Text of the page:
You should never betray the family…and one such betrayal resulted in trademark litigation over Mafia Wars.
Now You are Part of the Family
For those not familiar with Mafia Wars (or you spend a lot of time clicking “Ignore”), it is a game on social networking sites such as Facebook. Players earn “virtual currency” for “Virtual Goods” on the game by doing “jobs.” Zynga Game Network, Inc. v. Williams, 2010 U.S. Dist. LEXIS 57746, 1-3 (N.D. Cal. May 20, 2010).
The Plaintiffs brought an action (or job) against the Defendants for the unauthorized sale of “Virtual Goods” with three infringing domain names and related services. The allegedly infringing websites allowed players to compete against other Mafia Wars users who obtained their own Virtual Goods from the Plaintiff. Due to this infringement, lawyers were brought in to whack the Defendants.
What is the Interest for My Family?
The Plaintiff needed to identify who exactly were the infringing Defendants that crossed the family. Instead of solving the problem the Chicago Way, they sought third-party discovery from GoDaddy.com, Inc., Microsoft Office Live, and Paypal. In short, they were following the money.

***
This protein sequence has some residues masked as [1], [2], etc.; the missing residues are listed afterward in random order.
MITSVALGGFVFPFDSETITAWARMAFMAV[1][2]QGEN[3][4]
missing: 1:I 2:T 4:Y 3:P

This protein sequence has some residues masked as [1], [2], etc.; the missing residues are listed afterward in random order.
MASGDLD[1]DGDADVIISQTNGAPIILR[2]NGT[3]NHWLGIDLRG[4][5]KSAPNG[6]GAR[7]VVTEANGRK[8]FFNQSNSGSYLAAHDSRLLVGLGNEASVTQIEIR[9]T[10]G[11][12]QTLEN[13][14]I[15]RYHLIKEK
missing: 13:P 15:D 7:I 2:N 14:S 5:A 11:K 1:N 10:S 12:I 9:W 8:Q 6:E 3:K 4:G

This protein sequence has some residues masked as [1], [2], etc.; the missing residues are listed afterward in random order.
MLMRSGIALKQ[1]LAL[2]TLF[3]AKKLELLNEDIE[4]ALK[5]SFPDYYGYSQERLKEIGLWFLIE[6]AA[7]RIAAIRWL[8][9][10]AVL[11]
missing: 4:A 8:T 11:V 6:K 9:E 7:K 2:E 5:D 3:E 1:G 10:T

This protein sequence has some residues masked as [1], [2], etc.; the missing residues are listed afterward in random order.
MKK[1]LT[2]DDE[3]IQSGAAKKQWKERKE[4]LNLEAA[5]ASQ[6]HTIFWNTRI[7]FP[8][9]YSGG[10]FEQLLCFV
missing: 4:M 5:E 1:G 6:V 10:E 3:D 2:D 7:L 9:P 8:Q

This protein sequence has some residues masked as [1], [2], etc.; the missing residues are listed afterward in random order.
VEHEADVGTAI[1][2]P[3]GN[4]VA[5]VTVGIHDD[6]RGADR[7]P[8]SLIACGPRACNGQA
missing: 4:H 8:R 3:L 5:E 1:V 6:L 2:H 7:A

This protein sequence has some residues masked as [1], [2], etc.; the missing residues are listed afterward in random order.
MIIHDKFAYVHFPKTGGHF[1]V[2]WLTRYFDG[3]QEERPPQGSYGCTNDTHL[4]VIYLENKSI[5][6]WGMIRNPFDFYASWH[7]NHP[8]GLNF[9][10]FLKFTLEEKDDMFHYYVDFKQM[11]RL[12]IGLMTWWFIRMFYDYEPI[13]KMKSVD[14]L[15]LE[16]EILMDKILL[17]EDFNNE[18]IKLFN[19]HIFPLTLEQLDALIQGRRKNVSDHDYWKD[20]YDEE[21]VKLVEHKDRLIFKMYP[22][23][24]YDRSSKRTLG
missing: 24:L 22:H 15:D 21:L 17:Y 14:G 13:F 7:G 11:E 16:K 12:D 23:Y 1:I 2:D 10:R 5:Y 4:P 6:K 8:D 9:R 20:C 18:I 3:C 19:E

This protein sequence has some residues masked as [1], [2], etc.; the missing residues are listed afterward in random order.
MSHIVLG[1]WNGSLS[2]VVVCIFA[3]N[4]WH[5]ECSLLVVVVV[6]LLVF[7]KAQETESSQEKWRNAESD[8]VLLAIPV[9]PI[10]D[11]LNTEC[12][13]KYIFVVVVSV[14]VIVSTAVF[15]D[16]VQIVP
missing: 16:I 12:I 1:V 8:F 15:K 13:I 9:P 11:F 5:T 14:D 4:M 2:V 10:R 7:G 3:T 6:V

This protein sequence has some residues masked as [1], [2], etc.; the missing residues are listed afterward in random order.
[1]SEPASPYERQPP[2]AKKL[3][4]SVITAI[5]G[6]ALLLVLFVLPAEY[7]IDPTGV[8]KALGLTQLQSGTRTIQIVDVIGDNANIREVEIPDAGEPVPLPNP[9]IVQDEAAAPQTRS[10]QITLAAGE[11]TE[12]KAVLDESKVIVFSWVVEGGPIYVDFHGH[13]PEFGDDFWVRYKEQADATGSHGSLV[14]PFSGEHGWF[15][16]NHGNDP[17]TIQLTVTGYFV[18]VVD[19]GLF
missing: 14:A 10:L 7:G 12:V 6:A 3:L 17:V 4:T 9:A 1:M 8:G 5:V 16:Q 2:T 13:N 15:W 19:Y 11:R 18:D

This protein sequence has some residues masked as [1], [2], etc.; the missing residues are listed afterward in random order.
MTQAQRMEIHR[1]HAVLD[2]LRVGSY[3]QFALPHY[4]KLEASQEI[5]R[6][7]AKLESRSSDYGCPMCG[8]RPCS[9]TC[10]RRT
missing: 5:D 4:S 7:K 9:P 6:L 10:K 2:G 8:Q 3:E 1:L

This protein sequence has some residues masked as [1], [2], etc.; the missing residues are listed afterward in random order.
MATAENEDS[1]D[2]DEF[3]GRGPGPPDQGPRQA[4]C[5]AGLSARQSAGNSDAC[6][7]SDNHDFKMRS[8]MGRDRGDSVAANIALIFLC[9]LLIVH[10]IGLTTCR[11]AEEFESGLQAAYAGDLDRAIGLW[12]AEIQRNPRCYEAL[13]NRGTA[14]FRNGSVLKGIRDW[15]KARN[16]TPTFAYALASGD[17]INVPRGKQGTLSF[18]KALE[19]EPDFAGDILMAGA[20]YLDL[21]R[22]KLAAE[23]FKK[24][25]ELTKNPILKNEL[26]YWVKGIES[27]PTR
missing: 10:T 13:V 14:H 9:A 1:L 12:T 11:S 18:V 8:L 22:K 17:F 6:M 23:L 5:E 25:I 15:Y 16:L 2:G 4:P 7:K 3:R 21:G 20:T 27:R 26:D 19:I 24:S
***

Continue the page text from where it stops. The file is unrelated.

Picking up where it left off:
The Plaintiff sought from GoDaddy and Microsoft “all billing and account records (including all Internet domain names), server logs, website content, contact information, transaction histories and correspondence for the persons or entities that have purchased services from [pertinent hosting site name] in connection with the Internet domain names…” Zynga Game Network, Inc., at *7-8.
The request against PayPal sought “all billing and account records, server logs, contact information, transaction histories and correspondence for the persons or entities that have established accounts with PayPal, Inc.,…” related to specific email addresses used by the Defendants. Zynga Game Network, Inc., at *8.
Settling Family Business: Third-Party Requests
Once the moving papers were wrapped around a fish, the Court summarized the requirements for a Rule 45 request.